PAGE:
TransCanada, the company behind the controversial Keystone XL pipeline, has run into multiple challenges over the past year with another of its proposed tar sands pipelines, Energy East. The project has been met with throngs of protesters, opposition from First Nations groups, and strict conditions imposed by Quebec and Ontario.
Now the oil company is facing another snag in its plan to build a pipeline across Canada’s eastern provinces: whales. This week, the Committee on the Status of Endangered Wildlife in Canada (COSEWIC) found that the population of beluga whales in Quebec’s St. Lawrence River should be considered endangered, prompting TransCanada to halt its studies on a key export terminal in Quebec.
The Cacouna, Quebec marine terminal was proposed for the eastern shore of the St. Lawrence and would serve as a loading point for oil carriers. But COSEWIC’s endangered species classification for the population, which contains about 900 individual whales and is the southernmost population of belugas in the world, could make building the terminal in Cacouna difficult for TransCanada.
“We are standing down on any further work at Cacouna, in order to analyze the recommendation, assess any impacts from Energy East, and review all viable options,” TransCanada spokesman Tim Duboyce told Bloomberg.
The St. Lawrence River beluga population was estimated to be as high as 5,000 around 1900, but whaling drove the population to about 1,200 by the 1950s. Even after beluga hunting was banned in Canada in 1979, high levels of pollution in the river and its tributaries continued to drive the population down, causing cancer, blood poisoning, pneumonia, hepatitis and abscesses in the whales. Low genetic diversity stemming from the whales’ isolated habitat, as well as toxic algal blooms and noise pollution, has also contributed to their low numbers.
According to COSEWIC, the population is more at risk of extinction today than it was when it was last assessed 10 years ago. “Without protection of its critical habitat, this population is expected to shrink further,” COSEWIC stated in a press release.
Protection of the beluga’s St. Lawrence habitat is what some environmentalists, including Canada’s David Suzuki, have been pushing for for the past several months, calling on the Canadian government to say no to a marine terminal along the St Lawrence. They’re worried that building a terminal on the banks of the St. Lawrence, which annually would bring in up to 175 “super tankers” — ships that can carry 1 million barrels of oil — would unnecessarily disturb the belugas’ habitat.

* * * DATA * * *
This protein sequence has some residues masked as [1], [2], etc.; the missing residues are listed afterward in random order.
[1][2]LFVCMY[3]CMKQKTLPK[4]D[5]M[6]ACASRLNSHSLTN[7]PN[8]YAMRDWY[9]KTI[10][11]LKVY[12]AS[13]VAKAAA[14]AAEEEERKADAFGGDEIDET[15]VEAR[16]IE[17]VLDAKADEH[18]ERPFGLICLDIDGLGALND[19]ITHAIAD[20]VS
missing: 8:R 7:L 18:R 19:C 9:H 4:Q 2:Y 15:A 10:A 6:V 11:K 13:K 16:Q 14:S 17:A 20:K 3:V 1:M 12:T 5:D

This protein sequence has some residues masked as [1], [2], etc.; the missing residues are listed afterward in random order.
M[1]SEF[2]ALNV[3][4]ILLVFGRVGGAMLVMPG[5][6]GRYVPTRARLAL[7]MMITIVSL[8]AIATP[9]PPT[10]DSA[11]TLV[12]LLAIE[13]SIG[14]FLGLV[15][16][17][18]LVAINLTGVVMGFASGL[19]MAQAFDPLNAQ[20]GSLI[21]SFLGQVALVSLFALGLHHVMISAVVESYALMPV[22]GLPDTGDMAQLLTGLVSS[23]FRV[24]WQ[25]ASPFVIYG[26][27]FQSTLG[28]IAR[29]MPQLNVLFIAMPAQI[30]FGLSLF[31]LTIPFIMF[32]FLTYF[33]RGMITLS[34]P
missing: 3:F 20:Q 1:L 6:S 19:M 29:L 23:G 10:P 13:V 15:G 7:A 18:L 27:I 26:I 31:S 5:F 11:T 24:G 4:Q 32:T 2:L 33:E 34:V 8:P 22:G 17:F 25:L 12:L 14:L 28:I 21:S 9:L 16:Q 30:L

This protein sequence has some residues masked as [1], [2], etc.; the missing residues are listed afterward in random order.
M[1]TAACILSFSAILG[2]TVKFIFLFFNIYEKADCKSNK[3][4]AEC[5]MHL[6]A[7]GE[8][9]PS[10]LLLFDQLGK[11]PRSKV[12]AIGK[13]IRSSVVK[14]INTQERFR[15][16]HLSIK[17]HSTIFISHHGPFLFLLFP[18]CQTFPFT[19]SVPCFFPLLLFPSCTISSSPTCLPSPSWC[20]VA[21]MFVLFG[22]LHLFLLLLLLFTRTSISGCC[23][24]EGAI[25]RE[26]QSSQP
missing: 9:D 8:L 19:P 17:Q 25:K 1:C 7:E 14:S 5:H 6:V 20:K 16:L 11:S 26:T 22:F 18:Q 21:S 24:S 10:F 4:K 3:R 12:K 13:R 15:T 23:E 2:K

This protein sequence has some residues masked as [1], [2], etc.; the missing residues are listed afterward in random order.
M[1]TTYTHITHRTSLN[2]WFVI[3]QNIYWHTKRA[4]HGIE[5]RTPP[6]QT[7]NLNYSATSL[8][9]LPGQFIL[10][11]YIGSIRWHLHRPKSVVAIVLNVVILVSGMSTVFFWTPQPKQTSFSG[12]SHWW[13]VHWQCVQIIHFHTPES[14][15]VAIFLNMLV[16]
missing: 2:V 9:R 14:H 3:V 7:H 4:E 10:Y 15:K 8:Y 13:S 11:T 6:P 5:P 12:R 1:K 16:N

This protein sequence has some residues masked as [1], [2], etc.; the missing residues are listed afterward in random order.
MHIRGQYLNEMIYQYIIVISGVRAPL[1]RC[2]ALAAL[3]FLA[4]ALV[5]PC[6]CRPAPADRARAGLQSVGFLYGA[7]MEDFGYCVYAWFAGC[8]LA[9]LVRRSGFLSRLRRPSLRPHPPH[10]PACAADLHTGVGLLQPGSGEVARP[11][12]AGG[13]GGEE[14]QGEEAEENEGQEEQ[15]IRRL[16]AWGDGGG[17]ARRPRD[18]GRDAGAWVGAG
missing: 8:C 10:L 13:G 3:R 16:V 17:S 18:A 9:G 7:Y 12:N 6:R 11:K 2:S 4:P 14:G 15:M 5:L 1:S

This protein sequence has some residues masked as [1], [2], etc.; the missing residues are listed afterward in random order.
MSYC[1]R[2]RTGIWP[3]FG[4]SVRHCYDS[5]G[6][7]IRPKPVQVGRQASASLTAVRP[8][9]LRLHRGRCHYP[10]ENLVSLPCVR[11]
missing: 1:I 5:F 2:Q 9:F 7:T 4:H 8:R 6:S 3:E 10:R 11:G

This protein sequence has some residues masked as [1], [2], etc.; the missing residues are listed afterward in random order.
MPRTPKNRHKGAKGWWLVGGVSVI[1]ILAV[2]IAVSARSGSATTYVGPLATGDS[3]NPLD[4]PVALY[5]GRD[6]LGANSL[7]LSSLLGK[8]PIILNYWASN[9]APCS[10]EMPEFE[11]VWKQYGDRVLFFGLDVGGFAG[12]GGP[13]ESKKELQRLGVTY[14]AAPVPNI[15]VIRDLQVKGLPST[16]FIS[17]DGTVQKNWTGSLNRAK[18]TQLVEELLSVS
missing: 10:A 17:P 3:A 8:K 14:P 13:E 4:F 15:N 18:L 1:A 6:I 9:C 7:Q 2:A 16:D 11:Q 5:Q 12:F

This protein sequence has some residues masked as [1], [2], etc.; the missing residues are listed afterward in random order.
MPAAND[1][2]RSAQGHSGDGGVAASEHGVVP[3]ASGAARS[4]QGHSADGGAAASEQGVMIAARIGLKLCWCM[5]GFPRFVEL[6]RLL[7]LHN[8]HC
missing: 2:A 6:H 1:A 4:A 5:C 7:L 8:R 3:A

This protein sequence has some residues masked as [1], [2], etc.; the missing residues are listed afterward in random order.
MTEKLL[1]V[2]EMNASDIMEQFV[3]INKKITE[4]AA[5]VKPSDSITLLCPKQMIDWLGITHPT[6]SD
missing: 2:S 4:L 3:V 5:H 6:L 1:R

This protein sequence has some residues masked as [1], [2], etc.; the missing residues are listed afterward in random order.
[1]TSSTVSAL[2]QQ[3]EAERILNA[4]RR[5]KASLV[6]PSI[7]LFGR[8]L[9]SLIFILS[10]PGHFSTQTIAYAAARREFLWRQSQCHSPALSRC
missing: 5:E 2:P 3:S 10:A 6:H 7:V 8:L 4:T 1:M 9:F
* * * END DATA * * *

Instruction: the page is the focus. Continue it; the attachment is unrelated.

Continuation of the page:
“It’s possibly the worst place we could have chosen to build an oil port in the St. Lawrence River because of the presence of the belugas and its especially rich biodiversity,” scientist Robert Michaud, who has been studying the St. Lawrence belugas for more than 30 years, told the Montreal Gazette in October.
The construction of Energy East would involve converting an existing gas pipeline that stretches across Saskatchewan, Manitoba and Ontario into a tar sands pipeline. It would also involve building two extension pipelines: one that would start in Hardisty, Alberta and connect to the existing pipeline near the Saskatchewan border, and another that would start at the end of the existing pipeline near Ottowa, Ontario and continue to export terminals in Quebec and New Brunswick.
It would be carrying the same tar sands oil that Keystone XL would carry, but Energy East would have a higher capacity: about 1.1 million barrels of tar sands crude each day versus Keystone XL’s 830,000 bpd. Earlier this year, a report from Canada’s Pembina Institute also found that Energy East could create even more greenhouse gas emissions than Keystone XL.
Like Keystone XL, however, Energy East has faced major opposition, both in Canada and in some Northeastern U.S. states. In October, thousands of Canadians marched in Cacouna, Quebec, in opposition of the pipeline and the Cacouna terminal. And in November, the premiers of Quebec and Ontario established a list of conditions that must be met by TransCanada if the project is to proceed, conditions that include taking Energy East’s carbon emissions into account and consulting with tribal leaders.